I Am Not a U.S. Citizen, but I Registered to Vote….and Even Voted!
Published: February 21, 2012
For the past 5 years, I have seen more than a few variations on the theme of the “accidental” voter or voter registrant. In all but the exceptional case, the non-U.S. citizen was lured into registering to vote, or voting, because of “Motor-Voter”, the federal law that directs states, like Illinois, to incorporate a voter registration option when accepting applications for driver’s licenses and State I.D.’s. Invariably, the accidental voter or registrant is led into the voter registration process by the blind robotics of the motor voter protocol as carried out at state motor vehicle facilities, even when the governmental official is presented with clear evidence that the person appearing before them is not a U.S. citizen.
Sometimes the foreign born applicant presents their foreign passport as identification, other times its their green card, employment authorization document or non-immigrant visa. Notwithstanding the presentation of clear proof of their foreign birth and citizenship, the foreign national is asked if they would like to register to vote. Some bite right away, and say yes, feeling it’s their duty not to reject such an honor, or at least not thinking there would be any question of eligibility since it’s a government official offering up this privilege. Then there are those who state very clearly that they are not U.S. citizens and understand they are prohibited by law from voting, but are nevertheless mistakenly advised to register anyway, since according to the official (again mistakenly), one does not need to be a US citizen to register, or, because simply it’s just nice to have an extra form of identification. Lastly, there is the voter registration that takes place without the applicant ever knowing it, until, that is, he ends up receiving a voter registration card in the mail.
From the government’s perspective, the voter registration process only goes forward after the applicant signs a document confirming that they are a U.S. citizen. And it is up to the individual to carefully review what they are signing before signing it. However, that line of reasoning does not take into account the bigger picture context in which the process plays out – such as with the above examples, where the foreign national is essentially relying – with good reason – on the guidance of a government official throughout the process, and are given every reason to believe they are eligible to register. And then later, the registrant is reasonably led to believe they are eligible to vote since a voter card is issued, and presumably only after a thorough eligibility assessment and screening process was carried out.
Now that we know where the problem is most often rooted, what’s the accidental voter, or registrant, to do if he is only a green card holder, and wants to apply for naturalization? Or, what if the registrant or voter still has yet to become a permanent resident, and now wants to apply for a green card? What are the risks of being denied, or even deported as a result of being ensnared into such an awful mess?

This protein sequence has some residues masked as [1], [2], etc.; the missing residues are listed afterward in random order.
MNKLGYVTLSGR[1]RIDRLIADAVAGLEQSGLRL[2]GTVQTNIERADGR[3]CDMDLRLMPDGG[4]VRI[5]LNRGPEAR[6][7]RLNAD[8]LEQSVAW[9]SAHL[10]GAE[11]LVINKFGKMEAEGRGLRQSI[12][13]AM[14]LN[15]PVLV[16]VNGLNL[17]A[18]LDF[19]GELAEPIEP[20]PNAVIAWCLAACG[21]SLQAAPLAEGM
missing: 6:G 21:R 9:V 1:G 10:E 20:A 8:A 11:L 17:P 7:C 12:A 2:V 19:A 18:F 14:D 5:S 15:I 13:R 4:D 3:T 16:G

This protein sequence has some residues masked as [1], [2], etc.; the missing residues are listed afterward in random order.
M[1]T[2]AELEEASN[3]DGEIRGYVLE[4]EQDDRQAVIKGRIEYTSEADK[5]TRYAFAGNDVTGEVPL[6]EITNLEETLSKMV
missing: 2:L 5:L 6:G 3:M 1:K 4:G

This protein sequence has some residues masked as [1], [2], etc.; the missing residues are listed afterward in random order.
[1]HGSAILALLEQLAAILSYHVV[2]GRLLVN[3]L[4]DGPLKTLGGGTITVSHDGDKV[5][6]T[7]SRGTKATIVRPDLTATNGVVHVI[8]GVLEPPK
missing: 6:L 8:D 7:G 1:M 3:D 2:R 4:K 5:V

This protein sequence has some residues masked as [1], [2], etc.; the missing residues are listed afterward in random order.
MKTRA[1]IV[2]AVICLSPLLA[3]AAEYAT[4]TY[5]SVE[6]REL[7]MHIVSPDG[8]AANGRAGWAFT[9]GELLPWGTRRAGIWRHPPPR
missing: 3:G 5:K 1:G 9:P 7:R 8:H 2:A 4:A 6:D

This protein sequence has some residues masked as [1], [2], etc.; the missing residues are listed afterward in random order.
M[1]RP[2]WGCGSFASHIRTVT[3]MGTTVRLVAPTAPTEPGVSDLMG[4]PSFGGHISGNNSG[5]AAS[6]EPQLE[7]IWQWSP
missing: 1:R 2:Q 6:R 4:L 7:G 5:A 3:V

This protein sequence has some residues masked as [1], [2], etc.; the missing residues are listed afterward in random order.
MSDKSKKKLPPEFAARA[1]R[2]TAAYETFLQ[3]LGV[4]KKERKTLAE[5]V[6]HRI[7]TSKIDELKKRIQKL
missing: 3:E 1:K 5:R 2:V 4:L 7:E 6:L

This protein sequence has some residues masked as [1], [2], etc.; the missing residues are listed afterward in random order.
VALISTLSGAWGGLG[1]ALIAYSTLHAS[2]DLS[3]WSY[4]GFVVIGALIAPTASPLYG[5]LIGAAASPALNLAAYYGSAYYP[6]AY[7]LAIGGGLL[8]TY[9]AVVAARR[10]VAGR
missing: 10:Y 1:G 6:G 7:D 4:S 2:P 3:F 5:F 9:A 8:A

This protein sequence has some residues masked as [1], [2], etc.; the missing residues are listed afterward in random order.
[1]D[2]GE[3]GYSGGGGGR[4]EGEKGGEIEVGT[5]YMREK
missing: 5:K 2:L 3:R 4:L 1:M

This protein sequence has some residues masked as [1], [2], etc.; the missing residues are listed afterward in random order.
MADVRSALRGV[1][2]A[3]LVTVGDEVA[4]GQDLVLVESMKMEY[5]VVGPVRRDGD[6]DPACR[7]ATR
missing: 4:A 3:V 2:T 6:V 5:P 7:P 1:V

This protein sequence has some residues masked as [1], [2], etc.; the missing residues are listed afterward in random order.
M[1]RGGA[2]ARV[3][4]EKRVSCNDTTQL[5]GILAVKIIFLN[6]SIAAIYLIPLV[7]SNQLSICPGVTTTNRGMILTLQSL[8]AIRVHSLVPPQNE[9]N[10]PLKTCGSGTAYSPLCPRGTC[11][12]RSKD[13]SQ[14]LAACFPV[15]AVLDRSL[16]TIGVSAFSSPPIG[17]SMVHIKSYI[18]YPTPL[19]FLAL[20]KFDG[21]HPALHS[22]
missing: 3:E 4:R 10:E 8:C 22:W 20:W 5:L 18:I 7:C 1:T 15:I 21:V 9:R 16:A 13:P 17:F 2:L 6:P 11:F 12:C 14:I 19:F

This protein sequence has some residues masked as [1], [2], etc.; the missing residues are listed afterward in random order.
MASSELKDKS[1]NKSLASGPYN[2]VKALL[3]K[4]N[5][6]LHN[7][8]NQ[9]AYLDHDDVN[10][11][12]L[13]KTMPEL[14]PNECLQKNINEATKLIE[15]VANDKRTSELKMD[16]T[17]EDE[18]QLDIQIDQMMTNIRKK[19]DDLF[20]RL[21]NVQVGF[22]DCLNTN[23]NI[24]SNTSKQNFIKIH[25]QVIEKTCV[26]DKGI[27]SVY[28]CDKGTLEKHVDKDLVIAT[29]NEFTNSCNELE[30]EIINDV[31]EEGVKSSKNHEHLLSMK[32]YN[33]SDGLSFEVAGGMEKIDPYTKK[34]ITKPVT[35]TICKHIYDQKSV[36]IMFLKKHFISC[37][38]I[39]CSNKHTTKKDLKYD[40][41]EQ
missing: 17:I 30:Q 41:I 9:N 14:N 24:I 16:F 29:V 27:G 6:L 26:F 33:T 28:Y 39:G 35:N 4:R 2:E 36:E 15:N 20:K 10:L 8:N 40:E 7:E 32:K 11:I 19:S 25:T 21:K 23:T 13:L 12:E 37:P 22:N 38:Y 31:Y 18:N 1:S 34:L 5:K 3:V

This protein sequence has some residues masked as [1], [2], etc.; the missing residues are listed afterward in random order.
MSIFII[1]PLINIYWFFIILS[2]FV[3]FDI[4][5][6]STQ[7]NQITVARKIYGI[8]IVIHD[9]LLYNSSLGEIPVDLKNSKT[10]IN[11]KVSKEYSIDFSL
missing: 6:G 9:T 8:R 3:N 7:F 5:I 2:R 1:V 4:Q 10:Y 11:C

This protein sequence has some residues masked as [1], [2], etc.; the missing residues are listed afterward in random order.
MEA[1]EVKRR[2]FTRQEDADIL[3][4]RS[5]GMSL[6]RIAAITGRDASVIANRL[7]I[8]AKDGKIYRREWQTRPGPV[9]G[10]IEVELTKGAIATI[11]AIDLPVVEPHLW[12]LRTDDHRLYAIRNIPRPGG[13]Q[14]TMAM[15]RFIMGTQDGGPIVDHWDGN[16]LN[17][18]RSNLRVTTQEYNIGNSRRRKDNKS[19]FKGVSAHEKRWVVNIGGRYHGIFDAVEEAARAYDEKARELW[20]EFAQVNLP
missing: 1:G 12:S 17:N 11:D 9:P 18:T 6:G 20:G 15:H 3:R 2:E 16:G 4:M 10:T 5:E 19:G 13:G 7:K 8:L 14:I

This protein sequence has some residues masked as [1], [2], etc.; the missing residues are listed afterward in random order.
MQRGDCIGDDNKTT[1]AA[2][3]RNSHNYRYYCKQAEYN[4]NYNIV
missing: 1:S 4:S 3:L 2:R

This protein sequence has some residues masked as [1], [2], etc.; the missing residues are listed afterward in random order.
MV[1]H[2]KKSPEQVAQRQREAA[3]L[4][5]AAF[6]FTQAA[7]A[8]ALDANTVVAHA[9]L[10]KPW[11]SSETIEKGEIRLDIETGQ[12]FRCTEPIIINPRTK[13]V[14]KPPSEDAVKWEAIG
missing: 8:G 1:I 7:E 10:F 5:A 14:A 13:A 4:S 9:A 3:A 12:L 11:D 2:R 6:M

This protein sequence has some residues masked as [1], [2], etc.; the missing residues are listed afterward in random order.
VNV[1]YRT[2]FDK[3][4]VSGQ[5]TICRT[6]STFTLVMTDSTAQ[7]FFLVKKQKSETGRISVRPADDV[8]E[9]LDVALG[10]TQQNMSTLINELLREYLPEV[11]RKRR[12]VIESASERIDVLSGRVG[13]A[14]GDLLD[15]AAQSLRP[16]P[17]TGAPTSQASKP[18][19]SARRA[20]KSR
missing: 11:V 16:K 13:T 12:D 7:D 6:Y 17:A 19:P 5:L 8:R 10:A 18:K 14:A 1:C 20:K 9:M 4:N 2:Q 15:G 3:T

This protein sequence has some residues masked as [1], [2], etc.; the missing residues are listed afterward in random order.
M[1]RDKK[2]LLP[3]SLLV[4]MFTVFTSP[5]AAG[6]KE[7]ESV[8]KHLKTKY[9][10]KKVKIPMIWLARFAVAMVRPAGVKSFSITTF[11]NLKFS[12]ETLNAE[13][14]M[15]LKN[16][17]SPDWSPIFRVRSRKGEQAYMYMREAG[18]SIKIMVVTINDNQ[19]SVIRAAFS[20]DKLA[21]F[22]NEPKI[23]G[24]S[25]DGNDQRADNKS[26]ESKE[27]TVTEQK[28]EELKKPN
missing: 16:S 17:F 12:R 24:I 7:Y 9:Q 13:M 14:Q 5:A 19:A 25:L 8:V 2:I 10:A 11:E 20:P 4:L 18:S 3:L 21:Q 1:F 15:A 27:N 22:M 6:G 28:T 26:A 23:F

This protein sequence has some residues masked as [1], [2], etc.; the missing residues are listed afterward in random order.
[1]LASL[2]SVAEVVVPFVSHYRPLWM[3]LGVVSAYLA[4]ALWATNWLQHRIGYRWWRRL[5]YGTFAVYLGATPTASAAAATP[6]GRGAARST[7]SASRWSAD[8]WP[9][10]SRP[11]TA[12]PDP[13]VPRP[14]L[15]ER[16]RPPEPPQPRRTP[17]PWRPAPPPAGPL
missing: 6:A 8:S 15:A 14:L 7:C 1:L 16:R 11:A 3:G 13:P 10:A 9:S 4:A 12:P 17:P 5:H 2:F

For Applicants for Naturalization: individuals who admit to voting or registering to vote certainly risk being not only denied US citizenship, but also placed in deportation/removal proceedings, especially the accidental voter. In both cases though, the interviewing officer has the power to exercise discretion, excuse the violations and still approve the case. That power is exercised often, but one cannot know with certainty how the process will play out ahead of time. But even in the worst case scenario where an applicant is denied and placed in removal proceedings, there is usually a remedy to avail of to have removal proceedings terminated. That is because the applicant will usually have a solid case to show that the registration process did not involve a purposeful, intended claim to U.S. citizenship (integral to voter registration), and that any action, whether it be registering to vote, or voting, was taken while relying on the guidance of a government official. In such a case, the act of voting should not be, and cannot be considered “unlawful”, and a basis to deport someone from the U.S.
For Applicants for Permanent Residence: individuals caught in the motor voter trap face a bigger challenge since prosecutorial discretion cannot be exercised to waive, or excuse, an alleged false claim to citizenship, or act of “unlawful voting”. On the other hand, as in the case of an applicant for naturalization, the arguments about relying on the guidance of government officials are just as strong. More likely than not though, those arguments will have to be presented before an Immigration Judge in removal proceedings, because a front line immigration officer will not want to consider those arguments and will summarily deny the application. For certain, in the realm of accidental voting or registration, the applicant for permanent residence faces greater risks than the applicant for naturalization, although as stated, a remedy may very well be available within the context of a defense to removal proceedings.
As we speak, the U.S. Court of Appeals for the 7th Circuit is considering a case dealing with this very issue. Hopefully, the accidental voter or registrant will find some well-deserved sympathy (and benefit from positive case-law) in that arena.
PUBLISHED February 21, 2012 – “IMMIGRATION LAW FORUM”
Copyright © 2012, By Law Offices of Richard Hanus, Chicago, Illinois